Yes, most positions will offer sun, a tax free salary and numerous travel opportunities, but have you considered the costs in teaching abroad? There are obvious costs, such as baggage fees and removals, but also some hidden ones such as attestations of your degrees, health checks, visa costs and DBS/police checks. All of these things can add up quickly so be sure to ask your school’s HR manager for a full breakdown of fees and costs involved and who will be footing the bill. Lots of schools offer a relocation allowance to cover these incidentals but forewarned is forearmed so do be sure to ask.
Your salary that you have been offered now may not be the salary you end up on if you are converting it back to your home currency. Make sure you check out the fluctuation trend and factor this in when accepting a position, especially if you have financial commitments in your home country such as mortgages and pension plans. Some currencies are pegged to the USD so you always know what you are getting but others are ore volatile and the salary you accept may not be the one you end up with after you convert it.
Probably the most important- and least tangible aspect to consider before moving to an international school abroad. Recruiters will always have this to the forefront of their minds, but similarly you need to ask yourself the question: How much of a fit is this school for me? Consider not only the country what that has to offer, but also the curriculum the school runs. Disillusionment sets in quickly when you are away on your own and the grass can always look greener from afar. The last thing you want is to struggle to implement a programme that you have not “bought” into. I have seen educators transition into new curruluca and take to them like a duck to water, the change invigorating their practice. Likewise, I have seen teachers come to schools expecting everything to be as it is in the UK/AUS/US and becoming totally disaffected in short space of time.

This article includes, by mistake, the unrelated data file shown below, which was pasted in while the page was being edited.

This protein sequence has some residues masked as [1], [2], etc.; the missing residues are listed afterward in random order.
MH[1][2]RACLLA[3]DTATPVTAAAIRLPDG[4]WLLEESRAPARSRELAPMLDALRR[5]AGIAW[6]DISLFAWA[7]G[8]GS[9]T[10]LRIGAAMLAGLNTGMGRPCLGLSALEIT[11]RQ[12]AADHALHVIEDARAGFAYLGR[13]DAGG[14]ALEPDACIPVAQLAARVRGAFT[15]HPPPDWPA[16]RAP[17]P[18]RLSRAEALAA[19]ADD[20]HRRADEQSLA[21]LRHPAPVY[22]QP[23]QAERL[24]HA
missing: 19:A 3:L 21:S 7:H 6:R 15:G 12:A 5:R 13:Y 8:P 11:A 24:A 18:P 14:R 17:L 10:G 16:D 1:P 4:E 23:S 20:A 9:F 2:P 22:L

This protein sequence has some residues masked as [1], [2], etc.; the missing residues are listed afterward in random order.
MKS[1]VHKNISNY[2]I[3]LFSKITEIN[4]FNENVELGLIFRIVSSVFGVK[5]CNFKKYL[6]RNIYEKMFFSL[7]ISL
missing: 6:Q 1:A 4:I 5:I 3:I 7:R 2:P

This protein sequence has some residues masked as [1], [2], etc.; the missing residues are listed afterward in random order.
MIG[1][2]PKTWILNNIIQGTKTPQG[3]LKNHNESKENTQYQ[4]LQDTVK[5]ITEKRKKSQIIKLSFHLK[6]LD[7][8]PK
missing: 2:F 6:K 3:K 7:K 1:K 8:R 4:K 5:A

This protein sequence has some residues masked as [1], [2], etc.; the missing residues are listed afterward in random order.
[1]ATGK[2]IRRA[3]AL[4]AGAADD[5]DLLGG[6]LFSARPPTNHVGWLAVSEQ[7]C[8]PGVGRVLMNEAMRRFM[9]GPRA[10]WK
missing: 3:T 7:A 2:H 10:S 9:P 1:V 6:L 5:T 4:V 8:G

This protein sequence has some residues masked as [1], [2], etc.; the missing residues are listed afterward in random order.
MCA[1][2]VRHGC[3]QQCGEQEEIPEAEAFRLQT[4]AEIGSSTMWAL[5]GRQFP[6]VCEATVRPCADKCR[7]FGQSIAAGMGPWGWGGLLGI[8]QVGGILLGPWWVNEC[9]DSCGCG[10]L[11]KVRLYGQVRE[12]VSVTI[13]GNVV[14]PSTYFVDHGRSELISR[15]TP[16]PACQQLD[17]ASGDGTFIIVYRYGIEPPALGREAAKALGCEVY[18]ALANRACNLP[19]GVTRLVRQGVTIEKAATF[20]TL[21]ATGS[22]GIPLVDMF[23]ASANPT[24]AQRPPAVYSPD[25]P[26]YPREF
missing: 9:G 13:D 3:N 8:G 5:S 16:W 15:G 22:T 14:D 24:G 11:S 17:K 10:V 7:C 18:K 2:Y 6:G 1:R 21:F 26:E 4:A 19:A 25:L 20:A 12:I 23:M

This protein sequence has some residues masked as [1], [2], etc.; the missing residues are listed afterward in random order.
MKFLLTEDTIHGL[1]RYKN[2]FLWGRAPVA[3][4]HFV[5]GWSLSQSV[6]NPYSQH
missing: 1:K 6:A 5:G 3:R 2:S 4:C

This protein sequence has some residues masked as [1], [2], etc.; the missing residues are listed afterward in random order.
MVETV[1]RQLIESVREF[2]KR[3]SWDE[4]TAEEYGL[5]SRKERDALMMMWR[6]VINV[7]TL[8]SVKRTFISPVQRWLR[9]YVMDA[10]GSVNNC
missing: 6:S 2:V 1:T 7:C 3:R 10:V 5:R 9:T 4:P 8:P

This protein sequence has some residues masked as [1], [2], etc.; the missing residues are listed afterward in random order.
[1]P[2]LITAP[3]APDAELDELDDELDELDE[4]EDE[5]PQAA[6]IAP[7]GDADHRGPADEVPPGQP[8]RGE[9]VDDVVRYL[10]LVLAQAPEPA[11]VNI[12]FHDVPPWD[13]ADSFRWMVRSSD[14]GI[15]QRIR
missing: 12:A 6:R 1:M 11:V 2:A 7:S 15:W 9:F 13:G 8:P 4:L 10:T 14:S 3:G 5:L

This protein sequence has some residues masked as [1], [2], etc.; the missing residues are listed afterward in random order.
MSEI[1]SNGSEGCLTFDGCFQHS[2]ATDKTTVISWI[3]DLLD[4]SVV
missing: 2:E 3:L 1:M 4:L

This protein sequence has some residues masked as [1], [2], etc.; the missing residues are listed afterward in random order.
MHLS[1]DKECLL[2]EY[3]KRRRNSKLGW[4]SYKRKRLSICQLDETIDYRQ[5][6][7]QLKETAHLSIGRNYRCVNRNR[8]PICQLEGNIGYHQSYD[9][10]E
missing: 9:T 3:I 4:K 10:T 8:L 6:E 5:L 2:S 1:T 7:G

Cost of living
How much is a loaf of bread in Maputo? What would you pay for a beer in Dubai? What’s the average electricity bill in Cairo? What is the cost of a taxi in Buenos Aires? How much is petrol in Almaty? Getting a sense of what you pay in living expenses can help you to decide where you would like to relocate to and you will be surprised at how this can color your view. For example, salaries in South East Asia can seem low in comparison to Europe and the Middle East, but if you factor in cost of living and what that translates to in savings potential, then you could be better off relocating to Bangkok rather than Berlin. Consider also your lifestyle and what you want to get out of the move. Dubai is a great place for go if you want extravagant parties and great nightlife. The money is decent too, but you can find yourself dirhamless at the end of the month after one too many of the infamous Dubai brunches.
I once interviewed a fantastic English teacher in London. It was clear that she was conscientious, cared about her students and had a profound love and knowledge of her subject. I really wanted her to come and work at the school. However, she had started to climb the ladder at her school and was beginning to carve out a niche for herself within the system. I knew that our school would likely place her on a different track and the potential for her career goals to become derailed was there. The takeaway from this is to consider where you are now in terms of your career goals and how a move abroad can potentially help you reach them. Some teachers move overseas for a “busman’s holiday”, preferring to see it as career break for a couple of years before slotting back into their old jobs- and this is totally fine. Others see it as a means to enhance their practice and bring something back to their own countries that will set them apart from domestic teachers. Take a career audit of where you are now and where you’d like to be and consider how a move abroad can help you reach that goal.